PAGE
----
Th' applause of list'ning senates to command, The threats of pain and ruin to despise,To scatter plenty o'er a smiling land, And read their hist'ry in a nation's eyes,
Their lot forbade: nor circumscrib'd alone Their growing virtues, but their crimes confin'd;Forbade to wade through slaughter to a throne, And shut the gates of mercy on mankind,
The struggling pangs of conscious truth to hide, To quench the blushes of ingenuous shame,Or heap the shrine of Luxury and Pride With incense kindled at the Muse's flame.
Far from the madding crowd's ignoble strife, Their sober wishes never learn'd to stray;Along the cool sequester'd vale of life They kept the noiseless tenor of their way.
Yet ev'n these bones from insult to protect, Some frail memorial still erected nigh,With uncouth rhymes and shapeless sculpture deck'd, Implores the passing tribute of a sigh.
Their name, their years, spelt by th' unletter'd muse, The place of fame and elegy supply:And many a holy text around she strews, That teach the rustic moralist to die.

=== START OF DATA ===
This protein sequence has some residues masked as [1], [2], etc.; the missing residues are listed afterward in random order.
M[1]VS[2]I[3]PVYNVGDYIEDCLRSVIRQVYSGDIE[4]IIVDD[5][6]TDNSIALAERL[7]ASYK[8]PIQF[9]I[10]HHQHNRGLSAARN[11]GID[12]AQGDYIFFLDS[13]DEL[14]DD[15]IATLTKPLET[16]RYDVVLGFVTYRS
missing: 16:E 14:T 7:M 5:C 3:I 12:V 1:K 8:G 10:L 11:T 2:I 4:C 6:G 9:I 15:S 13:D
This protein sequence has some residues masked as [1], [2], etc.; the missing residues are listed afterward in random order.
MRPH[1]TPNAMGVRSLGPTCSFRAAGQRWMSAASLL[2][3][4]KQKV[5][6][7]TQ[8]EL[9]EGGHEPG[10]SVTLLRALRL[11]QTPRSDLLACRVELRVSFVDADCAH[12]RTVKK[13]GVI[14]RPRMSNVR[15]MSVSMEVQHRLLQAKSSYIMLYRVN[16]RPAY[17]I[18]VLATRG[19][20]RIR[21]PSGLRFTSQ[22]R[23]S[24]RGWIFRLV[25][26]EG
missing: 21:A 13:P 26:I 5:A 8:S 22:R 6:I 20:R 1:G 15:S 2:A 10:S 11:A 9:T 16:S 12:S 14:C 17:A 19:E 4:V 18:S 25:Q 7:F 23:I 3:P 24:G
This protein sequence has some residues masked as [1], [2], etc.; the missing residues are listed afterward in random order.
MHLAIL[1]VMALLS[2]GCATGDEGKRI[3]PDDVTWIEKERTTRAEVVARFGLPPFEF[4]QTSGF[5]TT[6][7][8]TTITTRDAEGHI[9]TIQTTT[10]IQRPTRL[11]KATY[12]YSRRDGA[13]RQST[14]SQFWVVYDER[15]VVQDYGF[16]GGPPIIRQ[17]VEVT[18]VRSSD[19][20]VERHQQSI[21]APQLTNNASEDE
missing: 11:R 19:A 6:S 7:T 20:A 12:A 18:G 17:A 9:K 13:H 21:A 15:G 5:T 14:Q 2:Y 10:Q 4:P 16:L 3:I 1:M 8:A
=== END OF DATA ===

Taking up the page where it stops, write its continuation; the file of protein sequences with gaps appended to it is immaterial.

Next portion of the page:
For who to dumb Forgetfulness a prey, This pleasing anxious being e'er resign'd,Left the warm precincts of the cheerful day, Nor cast one longing, ling'ring look behind?
On some fond breast the parting soul relies, Some pious drops the closing eye requires;Ev'n from the tomb the voice of Nature cries, Ev'n in our ashes live their wonted fires.
For thee, who mindful of th' unhonour'd Dead Dost in these lines their artless tale relate;If chance, by lonely contemplation led, Some kindred spirit shall inquire thy fate,
Haply some hoary-headed swain may say, "Oft have we seen him at the peep of dawnBrushing with hasty steps the dews away To meet the sun upon the upland lawn.